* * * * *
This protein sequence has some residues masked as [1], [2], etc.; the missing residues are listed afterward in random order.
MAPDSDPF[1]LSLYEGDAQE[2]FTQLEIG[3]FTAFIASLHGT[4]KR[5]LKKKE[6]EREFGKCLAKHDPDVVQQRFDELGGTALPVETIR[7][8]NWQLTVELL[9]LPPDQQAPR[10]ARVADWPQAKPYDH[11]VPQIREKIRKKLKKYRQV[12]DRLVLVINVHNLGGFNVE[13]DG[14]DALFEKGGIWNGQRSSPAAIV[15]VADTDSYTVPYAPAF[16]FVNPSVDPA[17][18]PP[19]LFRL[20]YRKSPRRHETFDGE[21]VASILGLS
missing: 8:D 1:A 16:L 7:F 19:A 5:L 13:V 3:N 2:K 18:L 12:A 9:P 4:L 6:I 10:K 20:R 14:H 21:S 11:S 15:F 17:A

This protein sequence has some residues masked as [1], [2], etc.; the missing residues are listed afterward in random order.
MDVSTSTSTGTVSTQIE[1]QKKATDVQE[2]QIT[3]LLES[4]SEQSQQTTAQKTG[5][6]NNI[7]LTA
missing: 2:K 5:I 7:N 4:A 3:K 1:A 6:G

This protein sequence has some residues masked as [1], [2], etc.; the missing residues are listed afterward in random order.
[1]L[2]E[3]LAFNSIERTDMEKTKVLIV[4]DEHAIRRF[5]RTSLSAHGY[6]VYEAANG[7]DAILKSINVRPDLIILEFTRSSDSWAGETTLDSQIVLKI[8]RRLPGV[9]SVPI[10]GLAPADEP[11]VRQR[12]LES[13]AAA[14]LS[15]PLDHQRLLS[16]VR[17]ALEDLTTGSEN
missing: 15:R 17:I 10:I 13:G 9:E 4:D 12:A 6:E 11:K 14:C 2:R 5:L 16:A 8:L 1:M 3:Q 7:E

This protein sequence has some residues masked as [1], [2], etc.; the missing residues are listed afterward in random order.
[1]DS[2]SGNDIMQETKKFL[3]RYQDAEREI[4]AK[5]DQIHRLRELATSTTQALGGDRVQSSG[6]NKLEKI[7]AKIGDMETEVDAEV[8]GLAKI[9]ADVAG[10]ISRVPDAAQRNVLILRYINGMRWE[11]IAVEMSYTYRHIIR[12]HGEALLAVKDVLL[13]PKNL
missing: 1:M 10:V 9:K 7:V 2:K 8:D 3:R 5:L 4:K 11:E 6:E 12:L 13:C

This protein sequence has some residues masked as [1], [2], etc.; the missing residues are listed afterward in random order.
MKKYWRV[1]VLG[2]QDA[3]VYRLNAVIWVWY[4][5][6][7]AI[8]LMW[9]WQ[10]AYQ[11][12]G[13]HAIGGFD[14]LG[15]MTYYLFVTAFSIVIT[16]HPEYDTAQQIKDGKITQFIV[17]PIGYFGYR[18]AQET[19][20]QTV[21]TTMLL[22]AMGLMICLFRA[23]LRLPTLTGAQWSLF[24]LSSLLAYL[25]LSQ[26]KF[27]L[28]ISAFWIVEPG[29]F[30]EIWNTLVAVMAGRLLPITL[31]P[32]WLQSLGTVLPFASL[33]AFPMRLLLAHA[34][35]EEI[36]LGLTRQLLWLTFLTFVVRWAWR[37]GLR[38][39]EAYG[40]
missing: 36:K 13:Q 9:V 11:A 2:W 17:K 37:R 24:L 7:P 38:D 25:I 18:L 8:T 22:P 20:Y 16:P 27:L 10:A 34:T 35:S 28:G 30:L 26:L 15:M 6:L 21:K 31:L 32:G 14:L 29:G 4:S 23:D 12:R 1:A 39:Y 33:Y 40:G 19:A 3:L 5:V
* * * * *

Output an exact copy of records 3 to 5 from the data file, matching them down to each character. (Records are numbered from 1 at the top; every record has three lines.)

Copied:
This protein sequence has some residues masked as [1], [2], etc.; the missing residues are listed afterward in random order.
[1]L[2]E[3]LAFNSIERTDMEKTKVLIV[4]DEHAIRRF[5]RTSLSAHGY[6]VYEAANG[7]DAILKSINVRPDLIILEFTRSSDSWAGETTLDSQIVLKI[8]RRLPGV[9]SVPI[10]GLAPADEP[11]VRQR[12]LES[13]AAA[14]LS[15]PLDHQRLLS[16]VR[17]ALEDLTTGSEN
missing: 15:R 17:I 10:I 13:G 9:E 4:D 12:A 6:E 11:K 14:C 2:R 5:L 16:A 8:L 1:M 3:Q 7:E

This protein sequence has some residues masked as [1], [2], etc.; the missing residues are listed afterward in random order.
[1]DS[2]SGNDIMQETKKFL[3]RYQDAEREI[4]AK[5]DQIHRLRELATSTTQALGGDRVQSSG[6]NKLEKI[7]AKIGDMETEVDAEV[8]GLAKI[9]ADVAG[10]ISRVPDAAQRNVLILRYINGMRWE[11]IAVEMSYTYRHIIR[12]HGEALLAVKDVLL[13]PKNL
missing: 1:M 10:V 9:K 7:V 2:K 8:D 3:R 5:L 4:K 11:E 6:E 12:L 13:C

This protein sequence has some residues masked as [1], [2], etc.; the missing residues are listed afterward in random order.
MKKYWRV[1]VLG[2]QDA[3]VYRLNAVIWVWY[4][5][6][7]AI[8]LMW[9]WQ[10]AYQ[11][12]G[13]HAIGGFD[14]LG[15]MTYYLFVTAFSIVIT[16]HPEYDTAQQIKDGKITQFIV[17]PIGYFGYR[18]AQET[19][20]QTV[21]TTMLL[22]AMGLMICLFRA[23]LRLPTLTGAQWSLF[24]LSSLLAYL[25]LSQ[26]KF[27]L[28]ISAFWIVEPG[29]F[30]EIWNTLVAVMAGRLLPITL[31]P[32]WLQSLGTVLPFASL[33]AFPMRLLLAHA[34][35]EEI[36]LGLTRQLLWLTFLTFVVRWAWR[37]GLR[38][39]EAYG[40]
missing: 36:K 13:Q 9:V 11:A 2:W 17:K 37:R 24:L 7:P 38:D 25:I 18:L 8:T 22:P 20:Y 16:P 27:L 10:A 34:T 35:S 28:G 30:L 26:L 15:M 6:L 21:K 31:L 32:G 14:L 29:G 4:S 23:D 12:R 1:A 39:Y 33:Y 40:G 19:A 3:L 5:V